As a faculty member in Walden University’s Master of Science in Nursing program, Ann Kriebel-Gasparro, DNP, FNP-BC, GNP-BC, has more than 26 years of experience in nursing and is dually credentialed as a family and gerontological nurse practitioner, providing in-home health care for elderly patients.
Question: My mother turned 70 and is hearing recommendations about a high-dose flu vaccine. Does she need one of those? Is it safe?
Answer: Currently the only licensed high-dose inactivated influenza (flu) vaccine, the Fluzone High-Dose Quadrivalent, a four-component flu vaccine, is approved for people 65 years and older but is not recommended for people with a history of allergic reaction to the vaccine or to ingredients other than eggs.
As we age, our immune systems can become weaker and may not develop a robust immune response to vaccinations. Fluzone High-Dose Quadrivalent contains four times the antigen – the part of the vaccine that helps your body build up protection against flu viruses – than Fluzone Quadrivalent and other standard-dose flu vaccines. The higher dose of antigen is intended to give people 65 years and older a better immune response to the vaccination and, therefore, better protection against flu.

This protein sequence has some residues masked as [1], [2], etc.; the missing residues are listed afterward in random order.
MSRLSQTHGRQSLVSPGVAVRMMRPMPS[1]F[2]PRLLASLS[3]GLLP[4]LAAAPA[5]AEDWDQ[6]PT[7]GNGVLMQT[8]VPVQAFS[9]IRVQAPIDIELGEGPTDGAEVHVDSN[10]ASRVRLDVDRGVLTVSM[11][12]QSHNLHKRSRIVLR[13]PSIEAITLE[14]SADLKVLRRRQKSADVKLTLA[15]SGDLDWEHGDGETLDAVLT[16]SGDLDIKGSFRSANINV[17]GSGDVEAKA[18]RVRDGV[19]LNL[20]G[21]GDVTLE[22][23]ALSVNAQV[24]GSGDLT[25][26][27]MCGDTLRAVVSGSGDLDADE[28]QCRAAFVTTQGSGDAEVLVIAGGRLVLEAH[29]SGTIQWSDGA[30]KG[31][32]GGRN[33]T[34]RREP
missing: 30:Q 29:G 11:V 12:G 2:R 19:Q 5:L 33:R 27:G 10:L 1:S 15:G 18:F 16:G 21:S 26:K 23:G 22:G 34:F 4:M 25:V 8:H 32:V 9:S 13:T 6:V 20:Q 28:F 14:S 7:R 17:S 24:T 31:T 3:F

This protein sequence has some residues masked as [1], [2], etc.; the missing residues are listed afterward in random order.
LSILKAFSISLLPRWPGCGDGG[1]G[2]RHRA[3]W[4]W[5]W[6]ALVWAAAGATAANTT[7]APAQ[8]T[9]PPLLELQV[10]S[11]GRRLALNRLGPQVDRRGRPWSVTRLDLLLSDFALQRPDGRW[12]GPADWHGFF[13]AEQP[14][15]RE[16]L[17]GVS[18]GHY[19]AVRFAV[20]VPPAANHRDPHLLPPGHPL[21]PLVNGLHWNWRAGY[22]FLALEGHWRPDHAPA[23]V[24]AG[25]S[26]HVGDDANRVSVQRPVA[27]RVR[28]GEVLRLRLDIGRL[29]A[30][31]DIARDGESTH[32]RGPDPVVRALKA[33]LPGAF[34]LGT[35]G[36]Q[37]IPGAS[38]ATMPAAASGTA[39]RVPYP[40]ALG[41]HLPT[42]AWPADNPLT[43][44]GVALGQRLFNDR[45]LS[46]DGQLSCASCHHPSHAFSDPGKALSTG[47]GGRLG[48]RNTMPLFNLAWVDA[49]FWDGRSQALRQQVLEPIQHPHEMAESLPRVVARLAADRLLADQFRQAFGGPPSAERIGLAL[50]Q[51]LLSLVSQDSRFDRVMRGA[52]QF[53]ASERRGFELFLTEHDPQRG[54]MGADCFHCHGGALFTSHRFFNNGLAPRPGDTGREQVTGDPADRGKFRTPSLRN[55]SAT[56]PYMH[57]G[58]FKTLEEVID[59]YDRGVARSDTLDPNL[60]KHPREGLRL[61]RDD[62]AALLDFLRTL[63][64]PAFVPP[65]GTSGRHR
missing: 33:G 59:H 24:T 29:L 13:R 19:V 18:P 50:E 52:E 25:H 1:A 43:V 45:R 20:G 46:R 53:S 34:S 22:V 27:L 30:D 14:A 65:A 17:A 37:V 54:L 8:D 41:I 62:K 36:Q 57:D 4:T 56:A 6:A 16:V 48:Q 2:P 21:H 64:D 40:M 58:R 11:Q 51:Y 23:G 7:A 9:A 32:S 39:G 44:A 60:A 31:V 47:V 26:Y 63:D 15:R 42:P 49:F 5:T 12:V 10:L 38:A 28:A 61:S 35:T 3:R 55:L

A study published in the New England Journal of Medicine showed the high-dose vaccine was 24% more effective than the standard vaccine in preventing flu in older adults 65 and older. Another study showed the high-dose vaccine reduced hospital admission rates in people 65 and older who were living in long-term care facilities.
A myth still persists that says the flu vaccine can cause the flu. This is not true, and it’s important for health care providers to explain that the side effects are not the flu itself but rather the symptoms of an immune response—which means the body is creating antibodies (which is a good thing).
The most important thing is to get a flu vaccine every year.
The most common side effects experienced during clinical studies were mild and only temporary, including pain, headache, redness at the injection site, muscle soreness and some general —although many people reported fewer side effects after the high-dose vaccine.
In this time of the COVID-19 pandemic, it’s important to get vaccinated for both flu and COVID-19.